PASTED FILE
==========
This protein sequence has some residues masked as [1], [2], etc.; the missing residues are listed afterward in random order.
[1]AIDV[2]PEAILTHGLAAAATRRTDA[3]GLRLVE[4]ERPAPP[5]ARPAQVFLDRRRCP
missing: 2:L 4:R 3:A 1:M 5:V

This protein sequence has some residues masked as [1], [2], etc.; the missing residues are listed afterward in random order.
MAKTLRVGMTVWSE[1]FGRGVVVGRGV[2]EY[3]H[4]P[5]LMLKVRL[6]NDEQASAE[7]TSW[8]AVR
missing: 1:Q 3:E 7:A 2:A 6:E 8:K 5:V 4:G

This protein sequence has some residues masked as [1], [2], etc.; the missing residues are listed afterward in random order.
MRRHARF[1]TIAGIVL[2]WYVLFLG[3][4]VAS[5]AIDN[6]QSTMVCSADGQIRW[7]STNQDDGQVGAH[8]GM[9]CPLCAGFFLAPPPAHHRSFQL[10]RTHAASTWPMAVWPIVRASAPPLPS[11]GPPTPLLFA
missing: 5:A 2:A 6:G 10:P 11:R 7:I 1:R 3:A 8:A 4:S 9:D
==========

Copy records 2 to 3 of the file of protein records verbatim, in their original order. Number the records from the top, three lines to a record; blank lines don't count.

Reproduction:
This protein sequence has some residues masked as [1], [2], etc.; the missing residues are listed afterward in random order.
MAKTLRVGMTVWSE[1]FGRGVVVGRGV[2]EY[3]H[4]P[5]LMLKVRL[6]NDEQASAE[7]TSW[8]AVR
missing: 1:Q 3:E 7:A 2:A 6:E 8:K 5:V 4:G

This protein sequence has some residues masked as [1], [2], etc.; the missing residues are listed afterward in random order.
MRRHARF[1]TIAGIVL[2]WYVLFLG[3][4]VAS[5]AIDN[6]QSTMVCSADGQIRW[7]STNQDDGQVGAH[8]GM[9]CPLCAGFFLAPPPAHHRSFQL[10]RTHAASTWPMAVWPIVRASAPPLPS[11]GPPTPLLFA
missing: 5:A 2:A 6:G 10:P 11:R 7:I 1:R 3:A 8:A 4:S 9:D